• Fall 2012 Issue

    The new issue is online now, com­prised most­ly of pieces we’ve pub­lished since the Summer 2012 issue. We’re fea­tur­ing Robert Pawlowski, Bob Hicok, George Saunders, Bobbie Ann Mason, –more

  • Phrotograph


  • Litquake: Masters of Flash

    At Litquake 2012, San Francisco’s lit­er­ary fes­ti­val, dis­cov­er flash fic­tion with a sam­pler of read­ings from sev­en beloved authors and teach­ers of the short-short form. Blending poet­ry and prose, these tiny, truf­fle-like sto­ries are filled with a rare, –more

  • Reading Submissions

    We are read­ing fic­tion, non­fic­tion and poet­ry. If you’d like to sub­mit, please fol­low the link below, leave a short bio note and any­thing else we might need to know. We are hap­py to read work of any kind, any length. Many thanks for your inter­est.


  • Mississippi Review 30 Year Anthology

    IMG_1628 copy

    Our friends at Mississippi Review have pub­lished, under the fine edi­to­r­i­al hand of Julia Mae Johnson, an anthol­o­gy of thir­ty years of sto­ries, poems, essays and inter­views pub­lished in MR when Frederick Barthelme was its edi­tor. –more

  • Meg Pokrass ~ Others Of Similar Dimension

    Sitting beside a suf­fer­ing, hyper­ven­ti­lat­ing zebra (real­ly a horse with stripes) was not new to the women in my fam­i­ly. My moth­er had expe­ri­enced it, as had my grand­moth­er and my grand­moth­er’s grand­moth­er. Now it was my turn

    For every pot there is a lid,” my moth­er said before she died. Nobody knew why she said it or why only females cried.

    Here it was again, a life and death moment in the ani­mal king­dom call­ing for human com­pas­sion. In many ways this expe­ri­ence would be no dif­fer­ent than fish­ing for com­pli­ments from a bored hus­band on week­ends.

  • Mary Grimm Feature

    We’ve just put up a new sec­tion of a new nov­el from Mary Grimm along with an inter­view in which Mary talks about pub­lish­ing on the Web, e‑books, and oth­er top­ics that might be of inter­est to our read­ers. Click the fol­low­ing link to vis­it Mary Grimm.

  • Michael Czyzniejewski

    I still don’t love you; my arm fell off.

    I see my ex at the gro­cery, peck­ing at fruit, those new mini-water­mel­ons. I catch the back of her head, her red hair, from the auto­mat­ic doors, her pur­ple tee from two years ago’s 5K for dys­tro­phy. One change: Her left arm is gone, the short sleeve tied into a knot at the shoul­der. 

  • Best of Net

    Congratulations to Dorianne Laux and George Singleton both of whom have had work from New World Writing select­ed for inclu­sion in the new edi­tion of Best of the Net, due out soon from Sundress Publications.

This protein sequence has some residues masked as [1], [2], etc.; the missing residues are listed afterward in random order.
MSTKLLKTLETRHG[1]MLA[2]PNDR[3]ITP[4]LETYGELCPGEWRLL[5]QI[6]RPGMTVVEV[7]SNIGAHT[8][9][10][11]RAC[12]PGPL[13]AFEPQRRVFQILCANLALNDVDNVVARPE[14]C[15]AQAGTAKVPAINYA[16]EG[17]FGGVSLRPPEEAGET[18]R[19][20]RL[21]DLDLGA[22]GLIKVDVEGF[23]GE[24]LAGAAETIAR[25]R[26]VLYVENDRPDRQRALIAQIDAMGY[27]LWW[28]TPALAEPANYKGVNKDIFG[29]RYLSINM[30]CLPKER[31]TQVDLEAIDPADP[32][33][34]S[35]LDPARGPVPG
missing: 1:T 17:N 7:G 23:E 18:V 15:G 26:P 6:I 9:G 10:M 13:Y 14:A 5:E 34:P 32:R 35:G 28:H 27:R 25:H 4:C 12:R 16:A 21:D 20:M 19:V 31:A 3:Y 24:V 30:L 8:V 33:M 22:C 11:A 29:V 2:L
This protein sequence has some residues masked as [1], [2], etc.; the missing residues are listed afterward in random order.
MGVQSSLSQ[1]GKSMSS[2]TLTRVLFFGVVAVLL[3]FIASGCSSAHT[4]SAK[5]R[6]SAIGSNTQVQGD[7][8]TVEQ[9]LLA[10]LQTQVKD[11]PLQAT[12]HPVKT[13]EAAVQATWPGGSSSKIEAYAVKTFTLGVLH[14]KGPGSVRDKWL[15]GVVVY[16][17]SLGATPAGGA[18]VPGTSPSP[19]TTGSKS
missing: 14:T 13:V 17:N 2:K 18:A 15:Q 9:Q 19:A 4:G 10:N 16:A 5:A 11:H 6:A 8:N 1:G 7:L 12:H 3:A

• Sophie Rosenblum


    There’s no rea­son to call each oth­er Tic and Tac, but we do just to keep up with that kind of child­hood bond, the one formed acci­dent­ly because par­ents put us togeth­er in rooms and in cars, bound into seat­belts and bunk beds. You’re almost always wil­ing to share your caramels, sticky in the white bag, sea air melt­ing them wet. I say, “It sucks that dad’s a fag­got,” and you say noth­ing.

  • Colter Cruthirds ~ You Can Live Forever in a Paradise on Earth

    Julia knocked on the door and I answered in a pair of rat­ty blue jeans, hold­ing a put­ter and three golf balls. She had a friend with her, a teenage boy, who did all the talk­ing at first. He deliv­ered a script­ed speech about cre­ation ver­sus evo­lu­tion, and read from Hebrews some­thing that said

  • Blip invites submissions

    WE’RE READING NEW FICTION AND NONFICTION with an eye toward the April 2012 issue. If you’d like to sub­mit, please fol­low the link below, leave a short bio note and any­thing else we might need to know. We are par­tic­u­lar­ly inter­est­ed in work of medi­um –more

  • Elizabeth Wagner


    The man behind her said, “Let me ask you a ques­tion,” but she didn’t turn to see what the ques­tion would be.  Something about what he said both­ered her—it was the way he put it.  She was out of sorts today, but, nev­er­the­less, what he said was not the same as ask­ing, “Can I ask you some­thing?” Or say­ing, “Excuse me, I’ve been won­der­ing…” 

  • Julie Odell

    Whoa, Hey

    The mail­man deliv­ers the pack­age on Tuesday. I rip open the small white Fed-ex enve­lope and a clear zip-lock sand­wich bag falls out from between two pieces of card­board. Inside is the necklace—a large met­al cutout of two fists side by side with pinkies extend­ed. “Too much rock for one hand.” It hangs from a cheap met­al chain. 

  • Pamela Painter

    Indoor Gardening

    He had been watch­ing her for four years—watering her plants, groom­ing her plants.   First in grad school, then when they moved in togeth­er in Cambridge, and lat­er in their first house as a new­ly mar­ried cou­ple with house plants.  It had tak­en years for him to cred­it:  to observe, to sus­pect, to hypoth­e­size about, and final­ly to believe.